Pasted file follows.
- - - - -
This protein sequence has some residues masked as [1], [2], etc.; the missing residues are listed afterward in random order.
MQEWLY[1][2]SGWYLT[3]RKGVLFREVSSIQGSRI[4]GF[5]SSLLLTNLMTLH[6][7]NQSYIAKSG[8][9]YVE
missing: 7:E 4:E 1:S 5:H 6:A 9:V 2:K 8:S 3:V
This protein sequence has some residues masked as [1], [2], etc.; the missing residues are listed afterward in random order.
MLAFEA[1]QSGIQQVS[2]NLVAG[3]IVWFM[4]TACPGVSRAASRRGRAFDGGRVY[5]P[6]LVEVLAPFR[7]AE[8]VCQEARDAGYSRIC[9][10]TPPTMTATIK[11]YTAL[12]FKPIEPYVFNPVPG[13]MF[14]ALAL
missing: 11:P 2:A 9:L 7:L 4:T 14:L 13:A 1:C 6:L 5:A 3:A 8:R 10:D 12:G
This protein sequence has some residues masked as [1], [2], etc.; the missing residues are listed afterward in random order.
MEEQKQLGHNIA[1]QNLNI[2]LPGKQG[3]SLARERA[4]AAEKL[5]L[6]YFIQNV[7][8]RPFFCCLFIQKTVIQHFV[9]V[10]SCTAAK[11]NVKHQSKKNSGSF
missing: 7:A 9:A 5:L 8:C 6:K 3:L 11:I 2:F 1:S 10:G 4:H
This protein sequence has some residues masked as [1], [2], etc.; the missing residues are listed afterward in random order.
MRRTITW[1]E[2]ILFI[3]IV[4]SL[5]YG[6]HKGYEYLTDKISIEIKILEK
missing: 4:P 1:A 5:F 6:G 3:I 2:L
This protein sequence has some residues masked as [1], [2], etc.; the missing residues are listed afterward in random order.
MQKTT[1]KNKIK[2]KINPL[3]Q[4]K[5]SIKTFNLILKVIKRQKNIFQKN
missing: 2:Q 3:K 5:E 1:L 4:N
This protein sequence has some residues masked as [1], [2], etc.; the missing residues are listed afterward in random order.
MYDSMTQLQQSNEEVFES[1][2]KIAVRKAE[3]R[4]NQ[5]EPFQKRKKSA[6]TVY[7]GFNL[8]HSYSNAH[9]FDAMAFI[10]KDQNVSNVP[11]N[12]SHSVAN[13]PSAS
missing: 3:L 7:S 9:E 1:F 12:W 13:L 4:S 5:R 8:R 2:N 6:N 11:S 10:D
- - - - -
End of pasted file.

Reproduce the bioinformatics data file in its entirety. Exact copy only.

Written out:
This protein sequence has some residues masked as [1], [2], etc.; the missing residues are listed afterward in random order.
MQEWLY[1][2]SGWYLT[3]RKGVLFREVSSIQGSRI[4]GF[5]SSLLLTNLMTLH[6][7]NQSYIAKSG[8][9]YVE
missing: 7:E 4:E 1:S 5:H 6:A 9:V 2:K 8:S 3:V
This protein sequence has some residues masked as [1], [2], etc.; the missing residues are listed afterward in random order.
MLAFEA[1]QSGIQQVS[2]NLVAG[3]IVWFM[4]TACPGVSRAASRRGRAFDGGRVY[5]P[6]LVEVLAPFR[7]AE[8]VCQEARDAGYSRIC[9][10]TPPTMTATIK[11]YTAL[12]FKPIEPYVFNPVPG[13]MF[14]ALAL
missing: 11:P 2:A 9:L 7:L 4:T 14:L 13:A 1:C 6:L 5:A 3:A 8:R 10:D 12:G
This protein sequence has some residues masked as [1], [2], etc.; the missing residues are listed afterward in random order.
MEEQKQLGHNIA[1]QNLNI[2]LPGKQG[3]SLARERA[4]AAEKL[5]L[6]YFIQNV[7][8]RPFFCCLFIQKTVIQHFV[9]V[10]SCTAAK[11]NVKHQSKKNSGSF
missing: 7:A 9:A 5:L 8:C 6:K 3:L 11:I 2:F 1:S 10:G 4:H
This protein sequence has some residues masked as [1], [2], etc.; the missing residues are listed afterward in random order.
MRRTITW[1]E[2]ILFI[3]IV[4]SL[5]YG[6]HKGYEYLTDKISIEIKILEK
missing: 4:P 1:A 5:F 6:G 3:I 2:L
This protein sequence has some residues masked as [1], [2], etc.; the missing residues are listed afterward in random order.
MQKTT[1]KNKIK[2]KINPL[3]Q[4]K[5]SIKTFNLILKVIKRQKNIFQKN
missing: 2:Q 3:K 5:E 1:L 4:N
This protein sequence has some residues masked as [1], [2], etc.; the missing residues are listed afterward in random order.
MYDSMTQLQQSNEEVFES[1][2]KIAVRKAE[3]R[4]NQ[5]EPFQKRKKSA[6]TVY[7]GFNL[8]HSYSNAH[9]FDAMAFI[10]KDQNVSNVP[11]N[12]SHSVAN[13]PSAS
missing: 3:L 7:S 9:E 1:F 12:W 13:L 4:S 5:R 8:R 2:N 6:N 11:S 10:D